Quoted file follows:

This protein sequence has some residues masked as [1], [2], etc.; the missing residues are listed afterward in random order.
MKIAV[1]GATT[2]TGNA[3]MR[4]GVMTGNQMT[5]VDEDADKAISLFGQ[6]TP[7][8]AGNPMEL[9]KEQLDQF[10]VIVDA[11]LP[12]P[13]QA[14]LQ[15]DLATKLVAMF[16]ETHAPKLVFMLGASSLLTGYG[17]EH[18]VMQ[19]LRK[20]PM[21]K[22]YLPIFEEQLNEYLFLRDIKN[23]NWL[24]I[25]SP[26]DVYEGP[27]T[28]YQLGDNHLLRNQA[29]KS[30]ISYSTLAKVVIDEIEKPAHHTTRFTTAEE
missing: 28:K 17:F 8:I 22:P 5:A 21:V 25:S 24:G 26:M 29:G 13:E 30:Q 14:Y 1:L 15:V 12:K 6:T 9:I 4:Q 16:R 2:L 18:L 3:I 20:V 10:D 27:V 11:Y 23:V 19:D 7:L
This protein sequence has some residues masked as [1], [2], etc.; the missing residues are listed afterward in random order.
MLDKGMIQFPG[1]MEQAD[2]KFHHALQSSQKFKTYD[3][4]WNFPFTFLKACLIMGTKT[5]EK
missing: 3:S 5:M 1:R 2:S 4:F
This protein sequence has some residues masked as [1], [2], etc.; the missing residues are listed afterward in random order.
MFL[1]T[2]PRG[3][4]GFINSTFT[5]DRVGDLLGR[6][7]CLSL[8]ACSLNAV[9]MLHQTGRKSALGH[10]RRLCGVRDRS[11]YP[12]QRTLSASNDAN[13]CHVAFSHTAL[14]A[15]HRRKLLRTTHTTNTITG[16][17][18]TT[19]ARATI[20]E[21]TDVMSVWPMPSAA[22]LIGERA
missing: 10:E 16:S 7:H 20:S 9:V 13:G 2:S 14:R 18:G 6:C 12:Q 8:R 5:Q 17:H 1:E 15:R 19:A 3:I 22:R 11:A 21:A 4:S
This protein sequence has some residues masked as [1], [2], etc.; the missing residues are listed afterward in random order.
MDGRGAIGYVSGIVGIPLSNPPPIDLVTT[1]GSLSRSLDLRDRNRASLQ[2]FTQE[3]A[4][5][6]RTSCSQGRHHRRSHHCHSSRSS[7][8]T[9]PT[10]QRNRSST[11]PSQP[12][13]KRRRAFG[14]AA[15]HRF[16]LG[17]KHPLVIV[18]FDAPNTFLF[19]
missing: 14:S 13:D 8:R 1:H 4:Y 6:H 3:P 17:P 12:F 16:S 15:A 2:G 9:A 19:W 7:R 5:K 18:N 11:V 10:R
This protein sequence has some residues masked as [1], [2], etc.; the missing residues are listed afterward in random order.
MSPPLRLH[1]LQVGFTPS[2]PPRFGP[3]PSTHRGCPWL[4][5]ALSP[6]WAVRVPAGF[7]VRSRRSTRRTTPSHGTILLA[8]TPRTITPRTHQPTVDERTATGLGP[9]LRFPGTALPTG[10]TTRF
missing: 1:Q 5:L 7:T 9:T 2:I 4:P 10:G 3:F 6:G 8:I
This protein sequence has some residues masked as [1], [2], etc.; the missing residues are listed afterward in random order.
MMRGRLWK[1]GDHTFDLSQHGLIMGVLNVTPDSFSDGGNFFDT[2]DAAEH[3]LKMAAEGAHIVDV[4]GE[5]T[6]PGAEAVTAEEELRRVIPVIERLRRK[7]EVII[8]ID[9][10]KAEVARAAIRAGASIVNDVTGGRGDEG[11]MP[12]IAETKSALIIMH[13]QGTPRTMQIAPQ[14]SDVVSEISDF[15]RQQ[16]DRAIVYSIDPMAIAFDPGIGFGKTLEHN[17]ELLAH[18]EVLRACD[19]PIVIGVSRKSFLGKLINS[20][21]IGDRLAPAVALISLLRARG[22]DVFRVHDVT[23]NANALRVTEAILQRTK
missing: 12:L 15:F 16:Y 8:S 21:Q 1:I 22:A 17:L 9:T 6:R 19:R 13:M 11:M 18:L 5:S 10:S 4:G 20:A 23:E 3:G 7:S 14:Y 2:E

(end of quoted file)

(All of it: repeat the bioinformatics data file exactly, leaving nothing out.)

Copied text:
This protein sequence has some residues masked as [1], [2], etc.; the missing residues are listed afterward in random order.
MKIAV[1]GATT[2]TGNA[3]MR[4]GVMTGNQMT[5]VDEDADKAISLFGQ[6]TP[7][8]AGNPMEL[9]KEQLDQF[10]VIVDA[11]LP[12]P[13]QA[14]LQ[15]DLATKLVAMF[16]ETHAPKLVFMLGASSLLTGYG[17]EH[18]VMQ[19]LRK[20]PM[21]K[22]YLPIFEEQLNEYLFLRDIKN[23]NWL[24]I[25]SP[26]DVYEGP[27]T[28]YQLGDNHLLRNQA[29]KS[30]ISYSTLAKVVIDEIEKPAHHTTRFTTAEE
missing: 28:K 17:F 8:I 22:P 5:A 21:V 25:S 24:G 26:M 29:G 13:E 30:Q 14:Y 1:L 15:V 12:K 6:T 9:I 4:Q 16:R 2:L 18:L 3:I 20:V 10:D 27:V 11:Y 23:V 19:D 7:L
This protein sequence has some residues masked as [1], [2], etc.; the missing residues are listed afterward in random order.
MLDKGMIQFPG[1]MEQAD[2]KFHHALQSSQKFKTYD[3][4]WNFPFTFLKACLIMGTKT[5]EK
missing: 3:S 5:M 1:R 2:S 4:F
This protein sequence has some residues masked as [1], [2], etc.; the missing residues are listed afterward in random order.
MFL[1]T[2]PRG[3][4]GFINSTFT[5]DRVGDLLGR[6][7]CLSL[8]ACSLNAV[9]MLHQTGRKSALGH[10]RRLCGVRDRS[11]YP[12]QRTLSASNDAN[13]CHVAFSHTAL[14]A[15]HRRKLLRTTHTTNTITG[16][17][18]TT[19]ARATI[20]E[21]TDVMSVWPMPSAA[22]LIGERA
missing: 10:E 16:S 7:H 20:S 9:V 13:G 2:S 14:R 18:G 6:C 12:Q 8:R 5:Q 17:H 1:E 15:R 19:A 3:I 22:R 11:A 21:A 4:S
This protein sequence has some residues masked as [1], [2], etc.; the missing residues are listed afterward in random order.
MDGRGAIGYVSGIVGIPLSNPPPIDLVTT[1]GSLSRSLDLRDRNRASLQ[2]FTQE[3]A[4][5][6]RTSCSQGRHHRRSHHCHSSRSS[7][8]T[9]PT[10]QRNRSST[11]PSQP[12][13]KRRRAFG[14]AA[15]HRF[16]LG[17]KHPLVIV[18]FDAPNTFLF[19]
missing: 14:S 13:D 8:R 1:H 4:Y 6:H 3:P 17:P 12:F 16:S 15:A 2:G 9:A 19:W 7:R 5:K 18:N 11:V 10:R
This protein sequence has some residues masked as [1], [2], etc.; the missing residues are listed afterward in random order.
MSPPLRLH[1]LQVGFTPS[2]PPRFGP[3]PSTHRGCPWL[4][5]ALSP[6]WAVRVPAGF[7]VRSRRSTRRTTPSHGTILLA[8]TPRTITPRTHQPTVDERTATGLGP[9]LRFPGTALPTG[10]TTRF
missing: 1:Q 5:L 7:T 9:T 2:I 4:P 10:G 3:F 6:G 8:I
This protein sequence has some residues masked as [1], [2], etc.; the missing residues are listed afterward in random order.
MMRGRLWK[1]GDHTFDLSQHGLIMGVLNVTPDSFSDGGNFFDT[2]DAAEH[3]LKMAAEGAHIVDV[4]GE[5]T[6]PGAEAVTAEEELRRVIPVIERLRRK[7]EVII[8]ID[9][10]KAEVARAAIRAGASIVNDVTGGRGDEG[11]MP[12]IAETKSALIIMH[13]QGTPRTMQIAPQ[14]SDVVSEISDF[15]RQQ[16]DRAIVYSIDPMAIAFDPGIGFGKTLEHN[17]ELLAH[18]EVLRACD[19]PIVIGVSRKSFLGKLINS[20][21]IGDRLAPAVALISLLRARG[22]DVFRVHDVT[23]NANALRVTEAILQRTK
missing: 12:L 15:F 16:Y 8:S 21:Q 1:I 22:A 17:L 9:T 6:R 19:R 13:M 11:M 18:L 5:S 10:S 4:G 20:A 23:E 3:G 7:S 14:Y 2:E